- In the Renovated Civic category, Angelo Architects for the Iowa Quilt Museum in Winterset. This 130-year old building is listed on the National Register of Historic Places and uses the original hardwood floors, tin ceiling, woodwork, lights, and cabinets. Energy efficient elements incorporated into the project include high efficiency HVAC, LED lighting, and removal of canvas awnings to bring natural light into the gift store. Very little environmental and economic construction impact was sustained because the building was repurposed and utilities already existed; despite minor tuckpointing, its historic status was maintained. By adaptively reusing an existing retail space, the final cost was approximately $15 per sq. ft. as opposed to estimated new construction cost of approximately $250 per sq. ft. minimum.
- In the Mixed Use category, Indigo Dawn for the Green & Main project in Des Moines. The Green & Main project transformed an historic site from the National Register of Historic Places into a successful mixed use building with a health center on the bottom floors and a residential apartment on the upper level. Sustainability features of the site include soil quality restoration, bioswales, permeable pavers, subterranean retention, a green roof, rain gardens, rain barrels, and passive and active solar strategies. Each room can control its own climate with variable refrigerant flow technology and is supported by a geothermal well. Lighting is controlled by sensors, which feed data to the ISU Center for Building Energy Research. Waste diversion of 90 – 95% was achieved through resale, recycling, or repurposing items through site source separation. The building sits on a bus route and has an electric charging station for alternative fuel vehicles. It is seeking LEED Platinum status.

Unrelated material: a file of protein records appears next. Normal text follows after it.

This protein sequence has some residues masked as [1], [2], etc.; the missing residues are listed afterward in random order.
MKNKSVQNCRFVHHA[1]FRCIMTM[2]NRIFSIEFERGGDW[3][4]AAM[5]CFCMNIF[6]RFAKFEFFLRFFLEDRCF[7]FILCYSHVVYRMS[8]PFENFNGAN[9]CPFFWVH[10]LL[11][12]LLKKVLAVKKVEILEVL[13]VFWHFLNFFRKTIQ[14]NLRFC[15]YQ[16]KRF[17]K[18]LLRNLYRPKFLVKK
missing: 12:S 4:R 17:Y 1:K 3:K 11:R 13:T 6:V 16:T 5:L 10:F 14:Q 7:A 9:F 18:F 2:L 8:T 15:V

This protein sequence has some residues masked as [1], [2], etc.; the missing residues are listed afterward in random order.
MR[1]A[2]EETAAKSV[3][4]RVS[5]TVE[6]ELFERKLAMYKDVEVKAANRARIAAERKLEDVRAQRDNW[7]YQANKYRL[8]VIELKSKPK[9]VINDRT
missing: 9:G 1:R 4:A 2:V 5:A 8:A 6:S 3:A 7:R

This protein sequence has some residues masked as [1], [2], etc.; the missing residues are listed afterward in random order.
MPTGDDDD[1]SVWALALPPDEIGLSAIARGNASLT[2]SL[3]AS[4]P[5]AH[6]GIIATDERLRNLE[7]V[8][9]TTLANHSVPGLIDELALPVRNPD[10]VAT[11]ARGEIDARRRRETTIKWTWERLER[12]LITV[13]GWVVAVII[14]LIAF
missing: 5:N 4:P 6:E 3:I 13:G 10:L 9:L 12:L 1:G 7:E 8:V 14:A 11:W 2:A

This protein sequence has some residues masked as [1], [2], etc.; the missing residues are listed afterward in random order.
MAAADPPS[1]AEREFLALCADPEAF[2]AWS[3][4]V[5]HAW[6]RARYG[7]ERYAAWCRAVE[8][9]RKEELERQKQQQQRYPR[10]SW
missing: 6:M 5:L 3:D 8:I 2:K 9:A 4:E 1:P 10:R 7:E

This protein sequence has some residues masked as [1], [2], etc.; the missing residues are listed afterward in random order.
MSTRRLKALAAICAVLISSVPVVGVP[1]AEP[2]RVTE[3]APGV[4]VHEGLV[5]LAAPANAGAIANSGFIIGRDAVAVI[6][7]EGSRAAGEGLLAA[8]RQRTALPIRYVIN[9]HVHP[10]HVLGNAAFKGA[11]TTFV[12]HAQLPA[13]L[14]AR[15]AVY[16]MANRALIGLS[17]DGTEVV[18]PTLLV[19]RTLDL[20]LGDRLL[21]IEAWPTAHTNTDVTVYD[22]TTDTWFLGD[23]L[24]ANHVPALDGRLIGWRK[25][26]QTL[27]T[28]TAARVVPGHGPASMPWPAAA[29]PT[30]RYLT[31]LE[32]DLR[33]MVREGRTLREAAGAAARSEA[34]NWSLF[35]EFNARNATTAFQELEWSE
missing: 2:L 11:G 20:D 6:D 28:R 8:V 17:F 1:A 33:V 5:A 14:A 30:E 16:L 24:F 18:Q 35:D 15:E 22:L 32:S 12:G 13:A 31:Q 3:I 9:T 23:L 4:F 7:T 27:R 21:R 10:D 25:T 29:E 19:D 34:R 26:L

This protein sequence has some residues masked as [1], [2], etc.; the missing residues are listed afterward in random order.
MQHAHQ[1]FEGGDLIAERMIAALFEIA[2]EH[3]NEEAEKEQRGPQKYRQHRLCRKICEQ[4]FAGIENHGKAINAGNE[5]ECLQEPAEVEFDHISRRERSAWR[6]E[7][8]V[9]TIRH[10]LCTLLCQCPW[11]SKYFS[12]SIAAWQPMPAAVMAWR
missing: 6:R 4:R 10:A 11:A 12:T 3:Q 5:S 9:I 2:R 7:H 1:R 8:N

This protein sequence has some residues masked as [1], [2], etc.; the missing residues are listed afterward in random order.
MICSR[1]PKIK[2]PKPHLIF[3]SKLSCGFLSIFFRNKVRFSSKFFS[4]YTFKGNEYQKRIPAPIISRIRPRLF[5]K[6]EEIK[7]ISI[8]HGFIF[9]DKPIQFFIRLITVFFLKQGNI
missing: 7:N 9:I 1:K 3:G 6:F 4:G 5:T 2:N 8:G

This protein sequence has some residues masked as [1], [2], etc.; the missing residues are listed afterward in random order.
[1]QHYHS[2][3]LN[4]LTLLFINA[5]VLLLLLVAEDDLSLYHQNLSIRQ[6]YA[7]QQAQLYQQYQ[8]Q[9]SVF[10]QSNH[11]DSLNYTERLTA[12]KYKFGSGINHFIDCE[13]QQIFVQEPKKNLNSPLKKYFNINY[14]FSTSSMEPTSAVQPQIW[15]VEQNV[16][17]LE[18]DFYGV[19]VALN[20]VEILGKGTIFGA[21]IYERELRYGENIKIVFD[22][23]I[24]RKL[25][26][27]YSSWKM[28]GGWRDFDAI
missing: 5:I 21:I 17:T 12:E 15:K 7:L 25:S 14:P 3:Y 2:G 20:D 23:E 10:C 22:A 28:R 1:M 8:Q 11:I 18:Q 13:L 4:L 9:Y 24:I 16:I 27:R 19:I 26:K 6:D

- In the Innovative Leadership category, Johnson County for its Solar Array and Soil Quality Restoration at Johnson County Administration Building in Iowa City. This 85 kW solar array sits above ground on a floodplain and former brownfield and armory site, and delivers 23% of the building’s electrical needs. Soil Quality Restoration beneath the array helps manage stormwater, improving water quality and reducing the amount of water that drains into nearby Ralston Creek, which outlets to the Iowa River. “Low-grow” grass under the array requires infrequent mowing. Located less than a mile from the center of Iowa City, the array and soil project are visible to thousands of passersby each day. The County has taken many outreach and education opportunities to a wide variety of organizations.
- In the Renewable Energy category, Steffensmeier Welding and Manufacturing for its Solar Field in Pilot Grove. This project was the result of employees meeting to determine the benefits of solar energy at the manufacturing plant. The project is functioning at 100% and will significantly reduce overall costs over a 4-5 year time period with a return on costs after 5-6 years. It was designed to power all of the company’s electrical needs on a net-annual basis and is the first industrial manufacturing operation exclusively using solar energy in Iowa. With net-metering, the array will overproduce electricity in the summer, allowing credit to build with the serving utility. The credit will be drawn upon during winter months when production is lower due to shorter daylight periods and cloudy days.